Here’s why Kerry Group (ISE:KRZ) can manage its debt responsibly
Berkshire Hathaway’s Charlie Munger-backed outside fund manager Li Lu is quick to say, “The biggest risk in investing isn’t price volatility, but whether you’re going to suffer a permanent loss of capital “. So it may be obvious that you need to take debt into account when thinking about the risk of a given stock, because too much debt can sink a business. Above all, Kerry Group plc (ISE:KRZ) is in debt. But should shareholders worry about its use of debt?
What risk does debt carry?
Debt is a tool to help businesses grow, but if a business is unable to repay its lenders, it exists at their mercy. If things go really bad, lenders can take over the business. However, a more common (but still costly) situation is when a company has to dilute shareholders at a cheap share price just to keep debt under control. That said, the most common situation is when a company manages its debt reasonably well – and to its own benefit. When we look at debt levels, we first consider cash and debt levels, together.
See our latest analysis for Kerry Group
What is the debt of the Kerry group?
The image below, which you can click on for more details, shows that in December 2021, the Kerry Group had a debt of 3.12 billion euros, compared to 2.51 billion euros in one year . However, since it has a cash reserve of 1.04 billion euros, its net debt is less, at around 2.08 billion euros.
A look at the liabilities of the Kerry Group
We can see from the most recent balance sheet that the Kerry Group had liabilities of €2.00 billion due in one year, and liabilities of €3.80 billion due beyond. On the other hand, it had 1.04 billion euros in cash and 1.18 billion euros in receivables at less than one year. Thus, its liabilities outweigh the sum of its cash and (short-term) receivables by €3.57 billion.
Given that the Kerry Group has a colossal market cap of €18.1 billion, it’s hard to believe that these liabilities pose a threat. However, we think it’s worth keeping an eye on the strength of its balance sheet, as it can change over time.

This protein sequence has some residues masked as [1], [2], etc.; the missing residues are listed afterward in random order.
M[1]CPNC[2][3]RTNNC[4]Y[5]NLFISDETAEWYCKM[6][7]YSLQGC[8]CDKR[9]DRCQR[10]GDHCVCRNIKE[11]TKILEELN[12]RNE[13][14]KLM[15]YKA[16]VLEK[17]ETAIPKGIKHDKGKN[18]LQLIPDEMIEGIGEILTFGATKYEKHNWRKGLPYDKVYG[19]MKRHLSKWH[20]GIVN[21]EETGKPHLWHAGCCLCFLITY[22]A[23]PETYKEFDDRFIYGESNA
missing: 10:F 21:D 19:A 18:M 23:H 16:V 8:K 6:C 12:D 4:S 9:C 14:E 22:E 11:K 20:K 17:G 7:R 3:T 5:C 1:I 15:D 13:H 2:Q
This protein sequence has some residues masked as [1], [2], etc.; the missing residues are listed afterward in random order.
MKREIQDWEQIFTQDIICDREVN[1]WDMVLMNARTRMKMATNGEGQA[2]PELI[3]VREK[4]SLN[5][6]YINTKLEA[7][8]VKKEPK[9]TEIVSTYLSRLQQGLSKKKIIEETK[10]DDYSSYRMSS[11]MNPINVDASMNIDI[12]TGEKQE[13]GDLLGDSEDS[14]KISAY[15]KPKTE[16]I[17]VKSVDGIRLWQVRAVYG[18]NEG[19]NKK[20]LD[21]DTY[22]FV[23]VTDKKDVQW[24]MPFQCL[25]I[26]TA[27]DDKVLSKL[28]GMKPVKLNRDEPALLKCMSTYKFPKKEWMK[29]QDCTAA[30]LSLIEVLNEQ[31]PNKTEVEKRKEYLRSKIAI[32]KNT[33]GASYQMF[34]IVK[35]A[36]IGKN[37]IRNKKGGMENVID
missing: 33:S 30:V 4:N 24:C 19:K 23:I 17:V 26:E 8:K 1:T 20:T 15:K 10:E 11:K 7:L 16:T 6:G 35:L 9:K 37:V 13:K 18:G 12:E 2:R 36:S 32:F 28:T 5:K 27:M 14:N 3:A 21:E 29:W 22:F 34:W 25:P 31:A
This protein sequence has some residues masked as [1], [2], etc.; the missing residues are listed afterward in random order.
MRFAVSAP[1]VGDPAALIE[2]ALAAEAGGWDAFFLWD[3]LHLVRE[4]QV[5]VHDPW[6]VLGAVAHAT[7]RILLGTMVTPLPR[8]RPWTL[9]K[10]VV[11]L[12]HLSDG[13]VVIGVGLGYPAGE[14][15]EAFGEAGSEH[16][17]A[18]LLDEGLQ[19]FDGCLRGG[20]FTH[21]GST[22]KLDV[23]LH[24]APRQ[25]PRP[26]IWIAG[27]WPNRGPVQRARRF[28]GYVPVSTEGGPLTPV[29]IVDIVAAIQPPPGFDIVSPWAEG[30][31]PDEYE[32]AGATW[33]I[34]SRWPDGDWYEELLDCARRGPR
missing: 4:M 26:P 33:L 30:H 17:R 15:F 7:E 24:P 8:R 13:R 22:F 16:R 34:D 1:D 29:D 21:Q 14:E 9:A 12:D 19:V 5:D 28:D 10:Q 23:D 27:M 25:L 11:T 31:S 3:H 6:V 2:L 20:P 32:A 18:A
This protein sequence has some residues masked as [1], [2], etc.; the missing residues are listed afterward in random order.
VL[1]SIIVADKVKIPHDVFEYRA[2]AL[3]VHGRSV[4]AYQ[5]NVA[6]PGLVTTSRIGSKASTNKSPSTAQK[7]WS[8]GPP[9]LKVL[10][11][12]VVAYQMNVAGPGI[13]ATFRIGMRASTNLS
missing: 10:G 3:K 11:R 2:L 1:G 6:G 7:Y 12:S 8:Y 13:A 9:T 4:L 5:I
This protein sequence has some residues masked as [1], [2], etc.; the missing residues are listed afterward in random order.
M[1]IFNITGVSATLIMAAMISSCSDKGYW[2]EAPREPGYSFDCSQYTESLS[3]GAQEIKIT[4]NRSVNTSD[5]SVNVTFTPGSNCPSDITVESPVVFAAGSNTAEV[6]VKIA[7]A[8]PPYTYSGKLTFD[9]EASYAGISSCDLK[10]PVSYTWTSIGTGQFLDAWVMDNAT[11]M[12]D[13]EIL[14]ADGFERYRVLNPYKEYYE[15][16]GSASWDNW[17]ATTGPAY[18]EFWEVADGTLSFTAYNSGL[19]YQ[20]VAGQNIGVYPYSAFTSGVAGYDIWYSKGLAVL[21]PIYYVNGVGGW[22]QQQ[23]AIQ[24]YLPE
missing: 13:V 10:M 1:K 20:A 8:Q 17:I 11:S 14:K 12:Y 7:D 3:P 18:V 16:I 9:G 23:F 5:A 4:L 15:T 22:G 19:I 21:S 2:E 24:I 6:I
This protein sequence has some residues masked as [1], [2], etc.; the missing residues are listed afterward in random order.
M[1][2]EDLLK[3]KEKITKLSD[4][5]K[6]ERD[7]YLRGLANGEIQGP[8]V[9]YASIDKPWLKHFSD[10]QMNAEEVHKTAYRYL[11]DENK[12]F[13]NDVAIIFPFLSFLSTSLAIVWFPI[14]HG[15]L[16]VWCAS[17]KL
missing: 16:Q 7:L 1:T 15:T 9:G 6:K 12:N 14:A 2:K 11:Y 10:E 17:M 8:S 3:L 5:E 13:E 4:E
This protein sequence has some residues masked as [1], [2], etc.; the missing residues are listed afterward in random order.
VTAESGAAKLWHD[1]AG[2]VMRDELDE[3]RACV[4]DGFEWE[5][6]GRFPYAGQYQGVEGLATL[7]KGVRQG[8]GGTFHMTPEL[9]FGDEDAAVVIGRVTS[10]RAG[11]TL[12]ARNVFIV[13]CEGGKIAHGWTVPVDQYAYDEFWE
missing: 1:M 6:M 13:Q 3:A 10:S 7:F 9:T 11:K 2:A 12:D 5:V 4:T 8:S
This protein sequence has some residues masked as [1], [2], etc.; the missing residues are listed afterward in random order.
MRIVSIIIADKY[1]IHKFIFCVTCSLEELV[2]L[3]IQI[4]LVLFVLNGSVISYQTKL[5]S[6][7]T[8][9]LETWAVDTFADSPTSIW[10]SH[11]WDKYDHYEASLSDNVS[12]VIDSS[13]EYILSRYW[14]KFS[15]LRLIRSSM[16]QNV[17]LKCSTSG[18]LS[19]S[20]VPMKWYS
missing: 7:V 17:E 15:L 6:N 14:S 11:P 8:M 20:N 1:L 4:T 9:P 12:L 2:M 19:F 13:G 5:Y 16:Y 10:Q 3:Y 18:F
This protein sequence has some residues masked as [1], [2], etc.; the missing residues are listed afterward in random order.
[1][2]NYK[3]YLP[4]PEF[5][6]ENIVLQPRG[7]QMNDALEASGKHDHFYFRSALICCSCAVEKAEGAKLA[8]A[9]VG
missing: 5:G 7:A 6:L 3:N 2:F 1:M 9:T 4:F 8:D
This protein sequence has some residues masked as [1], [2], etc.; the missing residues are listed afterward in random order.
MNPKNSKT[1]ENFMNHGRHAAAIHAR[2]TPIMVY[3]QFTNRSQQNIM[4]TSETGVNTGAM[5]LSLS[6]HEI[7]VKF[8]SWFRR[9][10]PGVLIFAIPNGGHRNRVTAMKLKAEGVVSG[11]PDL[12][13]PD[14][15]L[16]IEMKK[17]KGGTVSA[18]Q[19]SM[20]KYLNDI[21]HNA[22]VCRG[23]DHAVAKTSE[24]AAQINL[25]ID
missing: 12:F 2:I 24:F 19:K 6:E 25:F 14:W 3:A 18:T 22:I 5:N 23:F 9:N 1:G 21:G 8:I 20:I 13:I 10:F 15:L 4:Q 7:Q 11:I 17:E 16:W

We measure a company’s leverage against its earning power by looking at its net debt divided by its earnings before interest, taxes, depreciation and amortization (EBITDA) and calculating how easily its earnings before interest and taxes (EBIT ) covers its interest charge (interest coverage). The advantage of this approach is that we consider both the absolute amount of debt (with net debt to EBITDA) and the actual interest expense associated with that debt (with its interest coverage ratio ).
We would say that the Kerry Group’s moderate net debt to EBITDA ratio (2.1) indicates prudence in terms of leverage. And its strong interest coverage of 11.3 times puts us even more at ease. We have seen Kerry Group increase its EBIT by 8.2% over the last twelve months. While that barely brings us down, it’s a positive when it comes to debt. There is no doubt that we learn the most about debt from the balance sheet. But ultimately, the company’s future profitability will decide whether the Kerry Group can strengthen its balance sheet over time. So if you want to see what the professionals think, you might find this free analyst earnings forecast report interesting.
Finally, a company can only repay its debts with cold hard cash, not with book profits. We must therefore clearly examine whether this EBIT generates a corresponding free cash flow. Over the past three years, the Kerry Group has produced strong free cash flow equivalent to 51% of its EBIT, which is what we expected. This free cash flow puts the company in a good position to repay its debt, should it arise.
Our point of view
The good news is that Kerry Group’s demonstrated ability to cover its interest charges with its EBIT delights us like a fluffy puppy does a toddler. And its EBIT growth rate is also good. Looking at all of the above factors together, it seems to us that the Kerry Group can manage its debt quite comfortably. On the plus side, this leverage can increase shareholder returns, but the potential downside is greater risk of loss, so it’s worth keeping an eye on the balance sheet. Of course, we wouldn’t say no to the extra confidence we’d gain if we knew Kerry Group insiders were buying shares: if you’re on the same page, you can find out if insiders are buying by clicking this link.
Of course, if you’re the type of investor who prefers to buy stocks without the burden of debt, then feel free to check out our exclusive list of cash-efficient growth stocks today.
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This Simply Wall St article is general in nature. We provide commentary based on historical data and analyst forecasts only using unbiased methodology and our articles are not intended to be financial advice. It is not a recommendation to buy or sell stocks and does not take into account your objectives or financial situation. Our goal is to bring you targeted long-term analysis based on fundamental data. Note that our analysis may not take into account the latest announcements from price-sensitive companies or qualitative materials. Simply Wall St has no position in the stocks mentioned.